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A Systems Approach to Implementation of eLearning in Medical Education: Five MEPI Schools’ Journeys

Vovides, Yianna PhD; Chale, Selamawit Bedada MPH; Gadhula, Rumbidzayi MSc; Kebaetse, Masego B. PhD; Nigussie, Netsanet Animut MSc; Suleman, Fatima PhD; Tibyampansha, Dativa; Ibrahim, Glory Ramadhan MSc; Ntabaye, Moshi PhD; Frehywot, Seble MD, MHSA; Nkomazana, Oathokwa MD

doi: 10.1097/ACM.0000000000000347
Innovation and Implementation Reports
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How should eLearning be implemented in resource-constrained settings? The introduction of eLearning at four African medical schools and one school of pharmacy, all part of the Medical Education Partnership Initiative (MEPI) eLearning Technical Working Group, highlighted the need for five factors essential for successful and sustainable implementation: institutional support; faculty engagement; student engagement; technical expertise; and infrastructure and support systems. All five MEPI schools reported strengthening technical expertise, infrastructure, and support systems; four schools indicated that they were also successful in developing student engagement; and three reported making good progress in building institutional support. Faculty engagement was the one core component that all five schools needed to enhance.

Prof. Vovides is learning design and research specialist, Georgetown University, Washington, DC.

Ms. Chale is research and communication specialist, George Washington University, Washington, DC.

Ms. Gadhula is senior systems administrator, University of Zimbabwe, Harare, Zimbabwe.

Prof. Kebaetse is distance learning specialist, University of Botswana School of Medicine, Gaborone, Botswana.

Mr. Animut Nigussie is assistant program coordinator, Addis Ababa University, Addis Ababa, Ethiopia.

Prof. Suleman is associate professor, University of KwaZulu-Natal, Durban, South Africa.

Ms. Tibyampansha is learning management system specialist, Kilimanjaro Christian Medical University College, Moshi, Tanzania.

Ms. Ibrahim is learning management system assistant, Kilimanjaro Christian Medical University College, Moshi, Tanzania.

Prof. Ntabaye is executive director, Kilimanjaro Christian Medical University College, Moshi, Tanzania.

Dr. Frehywot is associate research professor, George Washington University, Washington, DC.

Dr. Nkomazana is associate program director, University of Botswana School of Medicine, Gaborone, Botswana.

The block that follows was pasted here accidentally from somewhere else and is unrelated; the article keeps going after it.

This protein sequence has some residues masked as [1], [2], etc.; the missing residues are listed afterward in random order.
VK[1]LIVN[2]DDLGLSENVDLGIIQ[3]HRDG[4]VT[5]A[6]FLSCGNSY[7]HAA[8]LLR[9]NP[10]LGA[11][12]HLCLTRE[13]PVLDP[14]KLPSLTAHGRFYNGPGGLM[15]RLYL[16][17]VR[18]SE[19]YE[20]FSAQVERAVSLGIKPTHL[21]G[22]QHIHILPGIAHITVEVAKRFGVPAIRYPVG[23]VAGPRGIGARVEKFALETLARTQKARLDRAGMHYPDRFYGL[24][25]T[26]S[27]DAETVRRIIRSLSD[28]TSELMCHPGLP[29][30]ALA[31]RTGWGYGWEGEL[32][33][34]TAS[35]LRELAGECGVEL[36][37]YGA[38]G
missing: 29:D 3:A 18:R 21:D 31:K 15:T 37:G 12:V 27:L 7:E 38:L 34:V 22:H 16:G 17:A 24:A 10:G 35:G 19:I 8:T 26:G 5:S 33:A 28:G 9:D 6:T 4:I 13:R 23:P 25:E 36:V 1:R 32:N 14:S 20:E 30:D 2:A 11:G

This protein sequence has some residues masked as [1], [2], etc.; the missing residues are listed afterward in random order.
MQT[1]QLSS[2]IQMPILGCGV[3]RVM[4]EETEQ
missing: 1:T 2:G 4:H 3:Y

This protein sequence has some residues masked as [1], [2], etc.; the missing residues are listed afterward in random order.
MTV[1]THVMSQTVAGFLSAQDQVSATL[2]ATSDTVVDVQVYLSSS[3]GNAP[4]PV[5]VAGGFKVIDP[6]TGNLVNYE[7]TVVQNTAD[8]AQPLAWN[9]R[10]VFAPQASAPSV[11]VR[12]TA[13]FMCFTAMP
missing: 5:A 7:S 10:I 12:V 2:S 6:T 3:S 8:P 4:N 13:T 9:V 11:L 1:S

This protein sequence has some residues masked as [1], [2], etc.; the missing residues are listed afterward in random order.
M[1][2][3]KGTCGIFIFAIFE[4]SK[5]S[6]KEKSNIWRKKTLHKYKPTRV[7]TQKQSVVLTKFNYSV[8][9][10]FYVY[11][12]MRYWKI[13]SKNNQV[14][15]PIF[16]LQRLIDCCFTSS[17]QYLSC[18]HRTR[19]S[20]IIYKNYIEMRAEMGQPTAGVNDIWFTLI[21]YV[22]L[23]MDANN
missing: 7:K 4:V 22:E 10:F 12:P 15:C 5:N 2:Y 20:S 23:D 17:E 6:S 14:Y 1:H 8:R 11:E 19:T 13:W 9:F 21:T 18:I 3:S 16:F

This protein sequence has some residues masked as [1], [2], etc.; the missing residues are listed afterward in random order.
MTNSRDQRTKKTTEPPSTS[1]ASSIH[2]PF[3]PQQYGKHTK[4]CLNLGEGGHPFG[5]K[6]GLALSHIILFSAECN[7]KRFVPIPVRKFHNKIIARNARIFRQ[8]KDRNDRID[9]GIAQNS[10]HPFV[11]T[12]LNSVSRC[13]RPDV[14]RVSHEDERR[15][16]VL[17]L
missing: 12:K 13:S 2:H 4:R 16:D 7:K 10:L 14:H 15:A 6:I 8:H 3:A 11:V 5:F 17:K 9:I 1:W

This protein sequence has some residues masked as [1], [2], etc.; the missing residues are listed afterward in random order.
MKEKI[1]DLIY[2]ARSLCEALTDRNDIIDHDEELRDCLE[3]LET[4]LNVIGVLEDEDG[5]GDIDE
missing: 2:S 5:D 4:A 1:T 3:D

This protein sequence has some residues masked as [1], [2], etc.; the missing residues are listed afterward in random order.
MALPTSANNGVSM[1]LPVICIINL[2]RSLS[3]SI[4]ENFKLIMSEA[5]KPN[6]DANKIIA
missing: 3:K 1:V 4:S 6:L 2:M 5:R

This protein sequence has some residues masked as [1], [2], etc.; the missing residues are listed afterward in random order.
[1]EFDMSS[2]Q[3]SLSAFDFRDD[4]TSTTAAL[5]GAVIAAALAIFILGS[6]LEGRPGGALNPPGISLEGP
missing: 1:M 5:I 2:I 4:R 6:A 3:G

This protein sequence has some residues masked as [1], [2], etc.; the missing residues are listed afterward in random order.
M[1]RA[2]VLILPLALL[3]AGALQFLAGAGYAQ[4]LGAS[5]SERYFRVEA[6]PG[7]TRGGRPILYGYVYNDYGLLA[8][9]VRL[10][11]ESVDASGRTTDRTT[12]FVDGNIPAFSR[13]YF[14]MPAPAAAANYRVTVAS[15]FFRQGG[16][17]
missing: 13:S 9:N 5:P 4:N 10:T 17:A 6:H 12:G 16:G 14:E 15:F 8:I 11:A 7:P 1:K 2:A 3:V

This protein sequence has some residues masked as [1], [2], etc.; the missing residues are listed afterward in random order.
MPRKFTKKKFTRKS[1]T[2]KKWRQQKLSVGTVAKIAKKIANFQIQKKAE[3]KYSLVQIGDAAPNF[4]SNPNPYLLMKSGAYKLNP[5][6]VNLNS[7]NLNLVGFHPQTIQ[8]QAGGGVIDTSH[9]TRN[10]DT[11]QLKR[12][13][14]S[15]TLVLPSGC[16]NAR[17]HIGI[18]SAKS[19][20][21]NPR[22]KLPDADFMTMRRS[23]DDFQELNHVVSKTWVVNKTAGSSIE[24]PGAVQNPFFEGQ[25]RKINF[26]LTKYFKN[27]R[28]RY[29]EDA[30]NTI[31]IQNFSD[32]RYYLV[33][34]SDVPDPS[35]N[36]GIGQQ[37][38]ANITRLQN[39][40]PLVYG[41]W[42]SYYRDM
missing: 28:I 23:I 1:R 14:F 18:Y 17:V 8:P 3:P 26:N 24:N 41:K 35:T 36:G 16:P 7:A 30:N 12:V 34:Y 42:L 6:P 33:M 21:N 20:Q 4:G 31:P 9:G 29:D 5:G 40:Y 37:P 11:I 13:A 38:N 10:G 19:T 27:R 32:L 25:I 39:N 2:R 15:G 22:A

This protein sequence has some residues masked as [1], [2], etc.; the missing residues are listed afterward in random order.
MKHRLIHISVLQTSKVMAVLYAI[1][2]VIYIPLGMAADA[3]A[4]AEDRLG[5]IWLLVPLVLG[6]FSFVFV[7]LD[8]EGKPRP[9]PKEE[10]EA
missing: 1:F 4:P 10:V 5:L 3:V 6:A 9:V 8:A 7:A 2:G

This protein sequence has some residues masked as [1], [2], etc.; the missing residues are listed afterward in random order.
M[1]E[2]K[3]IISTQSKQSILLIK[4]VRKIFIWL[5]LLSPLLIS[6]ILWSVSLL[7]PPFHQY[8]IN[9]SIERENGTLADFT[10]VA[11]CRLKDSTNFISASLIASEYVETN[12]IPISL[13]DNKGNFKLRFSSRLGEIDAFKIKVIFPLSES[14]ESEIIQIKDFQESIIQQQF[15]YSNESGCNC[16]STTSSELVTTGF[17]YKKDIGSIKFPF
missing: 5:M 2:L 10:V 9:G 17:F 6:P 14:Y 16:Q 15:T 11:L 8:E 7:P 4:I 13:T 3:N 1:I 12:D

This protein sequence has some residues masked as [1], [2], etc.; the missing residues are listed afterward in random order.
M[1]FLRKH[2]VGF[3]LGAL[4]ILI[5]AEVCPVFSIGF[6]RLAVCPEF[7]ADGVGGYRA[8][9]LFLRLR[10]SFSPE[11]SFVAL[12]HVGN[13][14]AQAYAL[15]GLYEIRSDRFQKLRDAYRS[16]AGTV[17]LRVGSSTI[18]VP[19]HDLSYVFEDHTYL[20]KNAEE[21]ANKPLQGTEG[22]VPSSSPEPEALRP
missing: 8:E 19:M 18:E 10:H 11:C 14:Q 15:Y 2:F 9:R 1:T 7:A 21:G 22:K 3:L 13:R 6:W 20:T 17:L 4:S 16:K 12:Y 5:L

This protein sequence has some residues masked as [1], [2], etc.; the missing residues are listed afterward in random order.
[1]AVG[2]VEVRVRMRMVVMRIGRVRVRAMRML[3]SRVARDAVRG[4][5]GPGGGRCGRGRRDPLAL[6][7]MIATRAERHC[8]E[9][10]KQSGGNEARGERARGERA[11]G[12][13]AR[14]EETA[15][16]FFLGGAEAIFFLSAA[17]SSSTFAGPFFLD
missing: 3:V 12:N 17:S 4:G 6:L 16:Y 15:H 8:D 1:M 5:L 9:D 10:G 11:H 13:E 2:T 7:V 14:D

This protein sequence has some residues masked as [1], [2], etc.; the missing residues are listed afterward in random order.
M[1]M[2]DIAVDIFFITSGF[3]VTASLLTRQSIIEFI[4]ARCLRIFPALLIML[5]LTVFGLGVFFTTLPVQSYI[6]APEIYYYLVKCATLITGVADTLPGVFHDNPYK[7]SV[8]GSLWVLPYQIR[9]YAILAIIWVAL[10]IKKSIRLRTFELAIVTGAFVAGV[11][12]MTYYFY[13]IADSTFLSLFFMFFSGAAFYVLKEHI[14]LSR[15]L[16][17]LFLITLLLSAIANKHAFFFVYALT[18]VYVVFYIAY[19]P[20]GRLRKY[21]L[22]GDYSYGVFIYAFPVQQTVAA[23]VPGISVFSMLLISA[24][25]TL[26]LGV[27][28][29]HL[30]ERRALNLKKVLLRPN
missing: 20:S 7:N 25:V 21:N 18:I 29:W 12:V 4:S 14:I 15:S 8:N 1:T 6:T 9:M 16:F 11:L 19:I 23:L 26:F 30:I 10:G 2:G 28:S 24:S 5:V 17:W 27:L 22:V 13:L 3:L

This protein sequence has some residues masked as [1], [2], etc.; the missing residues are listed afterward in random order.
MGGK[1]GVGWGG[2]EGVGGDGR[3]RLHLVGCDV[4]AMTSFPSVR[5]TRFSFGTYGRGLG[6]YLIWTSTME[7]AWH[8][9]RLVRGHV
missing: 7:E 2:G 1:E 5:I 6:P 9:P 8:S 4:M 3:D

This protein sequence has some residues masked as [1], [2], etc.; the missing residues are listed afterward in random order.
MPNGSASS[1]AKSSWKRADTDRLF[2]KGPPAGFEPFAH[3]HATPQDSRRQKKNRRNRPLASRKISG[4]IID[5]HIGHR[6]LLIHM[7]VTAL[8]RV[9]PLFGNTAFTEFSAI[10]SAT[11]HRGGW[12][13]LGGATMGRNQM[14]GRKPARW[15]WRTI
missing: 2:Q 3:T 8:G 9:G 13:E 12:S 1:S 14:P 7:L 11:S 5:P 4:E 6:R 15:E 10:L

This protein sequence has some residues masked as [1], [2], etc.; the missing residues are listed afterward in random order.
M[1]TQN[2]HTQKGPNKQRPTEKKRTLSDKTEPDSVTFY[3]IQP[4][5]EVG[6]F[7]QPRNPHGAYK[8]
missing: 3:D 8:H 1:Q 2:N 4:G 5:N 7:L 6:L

Funding/Support: Funding for this work came from the Office of the U.S. Global AIDS Coordinator (OGAC), National Institutes of Health (NIH), Health Resources and Services Administration (HRSA), CapacityPlus, and USAID.

Other disclosures: None reported.

Ethical approval: Reported as not applicable.

Disclaimers: The content is solely the responsibility of the authors and does not necessarily represent the official views of OGAC, NIH, HRSA, or any other agency or organization.

Correspondence should be addressed to Prof. Vovides, Georgetown University, 3520 Prospect St., NW, Car Barn 314, Washington, DC 20007; telephone: (202) 538-9150; e-mail: yv11@georgetown.edu.

This paper describes the experiences in implementing eLearning at Addis Ababa University, Kilimanjaro Christian Medical University College, University of Botswana, University of KwaZulu-Natal, and University of Zimbabwe—all participants in the Medical Education Partnership Initiative (MEPI) eLearning Technical Working Group.1 In the case of eLearning implementation, the core components to be addressed are institutional support, faculty engagement, student engagement, technical expertise, and infrastructure and support systems.2 These core components are essential, at both the macro and micro levels of decision making, to ensure sustainable implementation.2 In Table 1 we provide a brief description of each school’s main objective for implementing eLearning. Two common objectives were to increase the number of trained health care workers and to enhance the quality of the training. Because of the shortage of faculty, all five schools implemented eLearning solutions that offered faculty and students flexibility in accessing and reusing digital resources. For example, all schools invested in learning management systems (LMS) as hubs for the online distribution of digital resources and their use within courses.